The interview schedule was based on previous research undertaken by the research team. Interviews focused on social and professional links, past problems encountered in community life and the formal and informal strategies for overcoming these, as well as social interactions, and reasons for staying or leaving a community. Some basic demographic information was also collected. The interviews sought an understanding of the importance and effectiveness of the types of support services available to and used by interviewees.
Organisations providing support to rural GP families
Semi-structured short interviews were conducted with key personnel from agencies currently providing support to families of rural GPs. These agencies included GP Branches of the Commonwealth and State Health Departments, Queensland rural divisions of general practice (n = 5), QRMSA, Rural Doctors Association (Queensland), Queensland Rural Medical Family Network, Country Women's Association (Queensland), Bush Crisis Line and the Rural Doctors Help Line. Similar interviews were held with shire clerks and rural council contacts as appropriate. The purpose of these interviews was to identify current support strategies (formal and informal) available to medical families.
Qualitative data were analysed using QSR NUD.IST software and a keyword format (Qualitative Solutions and Research Pty Ltd, Melbourne, VIC, Australia). Themes were identified through the interview texts and explored within the context of the original schedule questions.
Results and Discussion
Interviews with rural medical spouses
A total of 15 (of 16) spouses agreed to be interviewed (13 females, 2 males). All lived in areas designated as RRMA 6 or 7 (remote). Eight were in sole practitioner towns, two had spouses who were in solo practice but were not in sole practitioner towns. The remainder had spouses who were in small group practice, or in communities with more than one medical practice/service. One was located in an Indigenous community, four were in mainstream communities, while the others were in communities with sizeable minorities of Indigenous people.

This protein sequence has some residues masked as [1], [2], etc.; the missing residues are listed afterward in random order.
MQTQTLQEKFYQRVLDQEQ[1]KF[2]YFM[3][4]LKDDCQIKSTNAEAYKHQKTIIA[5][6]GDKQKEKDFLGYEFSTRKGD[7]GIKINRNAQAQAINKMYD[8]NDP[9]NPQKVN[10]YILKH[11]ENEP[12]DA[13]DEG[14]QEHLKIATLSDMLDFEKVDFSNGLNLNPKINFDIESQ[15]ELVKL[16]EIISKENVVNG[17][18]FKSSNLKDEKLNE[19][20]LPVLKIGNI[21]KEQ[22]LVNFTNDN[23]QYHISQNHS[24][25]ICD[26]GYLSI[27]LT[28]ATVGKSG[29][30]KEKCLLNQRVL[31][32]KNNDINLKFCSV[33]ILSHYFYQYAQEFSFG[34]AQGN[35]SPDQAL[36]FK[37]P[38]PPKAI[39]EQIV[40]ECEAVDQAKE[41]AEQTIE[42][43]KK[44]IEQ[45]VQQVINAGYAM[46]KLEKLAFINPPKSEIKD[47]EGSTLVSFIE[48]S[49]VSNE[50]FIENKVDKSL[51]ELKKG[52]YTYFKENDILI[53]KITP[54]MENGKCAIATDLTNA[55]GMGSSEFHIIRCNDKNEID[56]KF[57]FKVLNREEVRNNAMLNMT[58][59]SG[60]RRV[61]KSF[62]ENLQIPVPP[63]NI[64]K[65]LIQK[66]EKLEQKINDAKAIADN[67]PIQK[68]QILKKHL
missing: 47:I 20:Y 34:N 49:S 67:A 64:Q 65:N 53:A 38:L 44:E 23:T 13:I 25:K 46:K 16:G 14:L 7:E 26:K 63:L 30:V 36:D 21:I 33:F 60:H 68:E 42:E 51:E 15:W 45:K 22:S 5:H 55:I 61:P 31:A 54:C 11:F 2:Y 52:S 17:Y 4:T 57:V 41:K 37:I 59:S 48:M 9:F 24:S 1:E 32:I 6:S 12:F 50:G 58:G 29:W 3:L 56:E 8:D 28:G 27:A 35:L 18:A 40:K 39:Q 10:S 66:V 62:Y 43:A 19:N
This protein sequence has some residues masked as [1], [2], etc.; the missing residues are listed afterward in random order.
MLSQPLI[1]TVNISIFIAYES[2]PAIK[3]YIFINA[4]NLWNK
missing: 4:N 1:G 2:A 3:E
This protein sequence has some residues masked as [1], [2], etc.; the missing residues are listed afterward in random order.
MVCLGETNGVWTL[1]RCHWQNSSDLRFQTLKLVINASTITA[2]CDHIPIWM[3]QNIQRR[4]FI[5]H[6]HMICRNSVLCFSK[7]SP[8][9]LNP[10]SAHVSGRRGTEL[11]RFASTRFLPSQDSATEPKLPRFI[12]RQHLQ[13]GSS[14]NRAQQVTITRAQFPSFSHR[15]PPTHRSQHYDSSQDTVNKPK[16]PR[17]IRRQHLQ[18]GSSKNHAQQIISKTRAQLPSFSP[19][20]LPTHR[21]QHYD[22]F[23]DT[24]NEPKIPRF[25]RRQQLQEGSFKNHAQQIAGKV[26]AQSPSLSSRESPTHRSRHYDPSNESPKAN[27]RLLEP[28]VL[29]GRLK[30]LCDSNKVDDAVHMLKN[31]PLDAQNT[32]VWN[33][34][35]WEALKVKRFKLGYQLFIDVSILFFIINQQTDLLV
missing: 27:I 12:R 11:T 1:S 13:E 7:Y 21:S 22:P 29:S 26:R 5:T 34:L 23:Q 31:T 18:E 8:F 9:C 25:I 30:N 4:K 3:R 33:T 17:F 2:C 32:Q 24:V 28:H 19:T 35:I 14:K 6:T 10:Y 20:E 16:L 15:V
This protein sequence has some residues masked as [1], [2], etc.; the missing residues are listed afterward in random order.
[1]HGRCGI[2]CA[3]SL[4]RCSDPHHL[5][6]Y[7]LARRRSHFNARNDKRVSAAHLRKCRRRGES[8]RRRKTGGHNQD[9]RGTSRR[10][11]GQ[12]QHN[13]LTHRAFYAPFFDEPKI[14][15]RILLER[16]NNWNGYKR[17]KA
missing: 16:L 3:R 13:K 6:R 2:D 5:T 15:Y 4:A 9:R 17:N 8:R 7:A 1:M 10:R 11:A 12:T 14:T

Three participants were involved in the early development of the Rural Doctors Association family support networks group which eventually became the Queensland Rural Medical Family Network (QRMFN). Two had already been resident, as professionals in their own right, in the rural community where they met and married the GP. These interviewees indicated that they had already established their own networks and friendships, and their own identity in the community through their work, before becoming the partner of the GP.
Eight participants were employed in their partner's practice as practice manager. The remaining seven participants, included professionals (n = 3), a student and three who described themselves variously as housewives and mothers. Ten participants had young children still at home, three had grown children who were now independent and two had children at boarding schools. Only three participants had dependents or relatives living near by.
Five participants had grown up in rural areas. Six came from urban capital cities and regional centres in Queensland. The remaining four had some rural experience, such as extended holidays on rural properties owned by relatives. Although the median time resident in the current practice location was 18 years, this ranged from 8 months to 32 years. Indeed, a sizeable minority of families had spent between 2 and 4 years at their present practice location.
When asked to describe what they had found most difficult when moving to their present rural location, the most common issue raised concerned integrating into the community (9/15), this was also linked to issues such as being seen as the 'doctors spouse' (7/15) (ie, loss of own identity), and community expectations based on the actions of previous GP spouses (4/15).
I think the singular one was that I felt that I was merely and primarily recognised as 'the doctor's wife'. And I can remember being incredibly irritated by that - feeling that my identity had been defined for me. I dealt with it, and you know, with time and maturity it hasn't really been a problem.
When I went to the hairdressers soon after we arrived, I got told all about the ex-doctors' wives and how bad they were, and how antisocial, and 'it's really good that you're going to be part of the community and working' .